Press "Enter" to skip to content

Editorial: Action is needed to protect students and families from frequent building fire

At least eight buildings have been impacted or lost to fires in Old Town since 2018. That means in just two years, families, university students and business owners have lost important, foundational parts of their lives to flames. Most recently, Old Town fell victim to two separate fires just three days apart. On Sept. 22, the building next to Yamas Bar and Grill in downtown Old Town was heavily damaged in a nighttime fire that spread to neighboring buildings. On Sept. 25, a fire in an Old Town apartment building left nine adults and two children without a home. It seems that devastating fires have become almost commonplace in our small college community. With these surges of life-altering events, the town of Old Town should come together as a community to support those affected and take a second look at their building and fire safety ordinances. 

It’s obvious to anyone renting out apartments or driving down Stillwater Avenue that many buildings in Old Town are on the older side. This can be advantageous in some ways to college students who are looking to rent out bedrooms or houses that won’t break their usually limited banks. However, older buildings also run the risk of having higher fire danger. 

Currently, the Town of Old Town complies with the National Fire Protection Association (NFPA) -1 Fire Prevention Code, 2006 Edition, the International Building Code, 2009 Edition, and NFPA – 101 Life Safety Code, 2006 Edition. These documents lay out rules, regulations and standards that different buildings need to meet in order to be in compliance with town ordinances.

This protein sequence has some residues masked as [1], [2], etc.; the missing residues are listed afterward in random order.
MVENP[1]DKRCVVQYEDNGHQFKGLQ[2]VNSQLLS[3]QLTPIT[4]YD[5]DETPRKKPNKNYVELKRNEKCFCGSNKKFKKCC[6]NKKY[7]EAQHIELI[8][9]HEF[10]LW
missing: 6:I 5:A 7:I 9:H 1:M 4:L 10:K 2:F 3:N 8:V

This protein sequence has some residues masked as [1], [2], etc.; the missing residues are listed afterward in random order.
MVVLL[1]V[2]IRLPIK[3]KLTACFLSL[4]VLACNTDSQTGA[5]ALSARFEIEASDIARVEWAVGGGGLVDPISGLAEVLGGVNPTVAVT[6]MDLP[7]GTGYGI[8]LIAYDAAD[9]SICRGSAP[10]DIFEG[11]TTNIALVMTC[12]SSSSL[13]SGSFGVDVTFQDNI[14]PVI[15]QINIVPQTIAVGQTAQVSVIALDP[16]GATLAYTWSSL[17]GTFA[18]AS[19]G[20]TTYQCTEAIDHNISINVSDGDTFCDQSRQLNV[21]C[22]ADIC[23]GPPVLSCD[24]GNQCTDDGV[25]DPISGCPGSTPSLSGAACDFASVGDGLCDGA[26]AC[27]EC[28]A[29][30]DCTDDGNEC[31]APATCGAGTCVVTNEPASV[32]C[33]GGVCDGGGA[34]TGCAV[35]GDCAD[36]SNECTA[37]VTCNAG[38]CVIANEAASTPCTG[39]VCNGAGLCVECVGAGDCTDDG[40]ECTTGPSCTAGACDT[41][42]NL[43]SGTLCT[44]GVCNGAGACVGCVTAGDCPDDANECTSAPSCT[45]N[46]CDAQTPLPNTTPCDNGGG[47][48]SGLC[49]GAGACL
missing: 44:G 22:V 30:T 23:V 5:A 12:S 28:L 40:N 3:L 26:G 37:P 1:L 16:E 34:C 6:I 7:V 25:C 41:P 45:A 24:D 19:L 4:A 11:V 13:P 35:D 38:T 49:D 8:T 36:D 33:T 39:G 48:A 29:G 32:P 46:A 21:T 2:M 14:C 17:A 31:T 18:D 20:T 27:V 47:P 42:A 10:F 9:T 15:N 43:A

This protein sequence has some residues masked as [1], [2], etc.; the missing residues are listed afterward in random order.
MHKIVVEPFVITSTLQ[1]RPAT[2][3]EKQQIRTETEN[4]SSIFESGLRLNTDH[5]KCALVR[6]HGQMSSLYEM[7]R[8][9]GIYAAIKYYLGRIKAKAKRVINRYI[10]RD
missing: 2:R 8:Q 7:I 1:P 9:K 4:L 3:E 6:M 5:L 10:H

But the NFPA releases new Fire Prevention codes and Life Safety Codes every three years. Currently, there are four updated versions of each set of codes, all with new amendments and additions to previous years’ regulations. 

Currently, the 2006 Fire Prevention and Life Safety Codes have four compliance options for the different types of buildings in Old Town. 

The first compliance option applies to apartment buildings that are three or fewer stories in height and have ten or fewer dwelling units. Buildings that meet these requirements do not have to have fire suppression or detection systems installed throughout the units. The second option applies to apartment buildings that have a complete fire detection and notification system and requires that buildings that meet this standard must have fire alarm systems installed throughout the units. 

The third compliance option includes buildings that have fire sprinkler protection in select areas, including corridors, stairs and at every unit door. This option does not require sprinklers in living areas. The fourth and final option applies to apartment buildings that have an automatic fire sprinkler system throughout the residence and requires that all areas of the dwelling unit be provided with sprinkler protection. 

Many newer apartment complexes in the Old Town and Orono area, such as The Avenue or the Reserve, meet the compliance options that include sprinkler systems. Yet many, if not most, old houses and apartments are equipped only by fire alarms. 

Policy and regulations grow and change with time in order to adapt to circumstances, technology and new knowledge. For example, smoke and fire detector regulations have changed throughout time to improve safety. The first code from 1976 required alarms only near bedrooms. Then, in 1981, a new code implemented a rule that activation of a detector must be audible within closed bedrooms. Then in 1994 and again in 1997, new codes updated rules which required detectors to be interconnected on all levels. 

In times like this, when tragedy strikes, we often actively seek out the cause. Whether these local fires have been caused by accident, outdated regulations or resident mishaps, they impact real people trying to live their lives, and no matter what, we should be taking steps to help them and prevent others from the same tragedies. 

The town of Old Town should take this time to take a look at their current fire safety and building codes and consider updating their compliance with some of the newer recommended codes from the NFPA. The Old Town community has rallied around their fellow citizens to provide aid, donate money and extend support for those affected by the fires. The town government should do the same by ensuring that fewer students, fewer families and fewer residents are impacted by home-stealing fires in the future.


Get the Maine Campus' weekly highlights right to your inbox!
Email address
First Name
Last Name
Secure and Spam free...